If you want a bit more protection, you could look at once of the camera bag inserts that are purpose-made to fit inside any handbag or rucksack. They’ll allow you to organize your camera gear a bit more, and it’ll offer more peace of mind if you get jostled on your commute, or you drop your bag accidentally.
Don’t forget to consider your accessories too – an everyday carry kit in a small container might be just the thing to put together.
Practice makes perfect
Logic dictates that if you practice a skill regularly, you will improve over time. So practicing photography each day, even for a little bit, is a way to improve your photographic eye by leaps and bounds in a short space of time.
You don’t have to have your camera out and round your neck the whole time either. Just thinking ahead to a place where you can stop on your route and get your camera out for ten minutes would work.
If each day you pick a different place to stop and shoot, you’ll soon find yourself improving.
The key when you stop is to try and pick out a new detail to shoot. You could even try to shoot ten photos without moving your feet in a different location each day.
Pick a technique to improve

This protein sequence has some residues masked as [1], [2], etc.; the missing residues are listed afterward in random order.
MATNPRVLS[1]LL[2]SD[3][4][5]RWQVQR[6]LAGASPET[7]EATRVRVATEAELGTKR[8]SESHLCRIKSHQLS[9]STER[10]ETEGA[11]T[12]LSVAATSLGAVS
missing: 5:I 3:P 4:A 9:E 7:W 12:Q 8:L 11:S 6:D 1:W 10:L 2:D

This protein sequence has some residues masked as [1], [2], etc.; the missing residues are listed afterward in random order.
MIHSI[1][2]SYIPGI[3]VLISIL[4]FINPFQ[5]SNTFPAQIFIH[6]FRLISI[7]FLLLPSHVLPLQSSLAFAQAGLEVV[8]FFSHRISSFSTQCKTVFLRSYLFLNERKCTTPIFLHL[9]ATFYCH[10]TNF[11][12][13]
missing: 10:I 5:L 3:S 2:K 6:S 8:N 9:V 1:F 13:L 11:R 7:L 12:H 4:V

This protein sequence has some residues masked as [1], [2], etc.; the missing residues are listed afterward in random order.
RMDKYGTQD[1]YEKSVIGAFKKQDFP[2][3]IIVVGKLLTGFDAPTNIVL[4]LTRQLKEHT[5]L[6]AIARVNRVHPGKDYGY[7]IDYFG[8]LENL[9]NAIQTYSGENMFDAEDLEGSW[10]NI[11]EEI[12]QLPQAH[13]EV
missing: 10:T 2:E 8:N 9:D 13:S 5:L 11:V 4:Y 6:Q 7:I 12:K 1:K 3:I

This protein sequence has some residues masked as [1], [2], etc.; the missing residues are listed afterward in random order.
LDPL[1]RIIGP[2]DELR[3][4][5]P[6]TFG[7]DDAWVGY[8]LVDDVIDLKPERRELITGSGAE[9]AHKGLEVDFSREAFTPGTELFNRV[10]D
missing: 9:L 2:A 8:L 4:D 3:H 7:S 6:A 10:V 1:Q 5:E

Without focus, you might find it harder to make significant improvements in your photography. So when you’re planning to photograph your commute, perhaps pick a technique to improve as well as a subject. Or maybe you could choose a technique to focus on per week or even per day.
Every commute will lend itself to a different set of techniques that you can practice to improve. But you might like to focus on some of the following areas:
- Focussing accurately
- Introducing motion blur
- Capturing light and shadow
- Experimenting with depth of field
Present your work
At the end of your project, or when you feel like you’ve exhausted everything your commute has to offer photographically, be sure to do something with the photos. Many of us are guilty of letting images languish on our hard drives without ever seeing the light of day.
At the very least, you could think about putting your pictures on social media.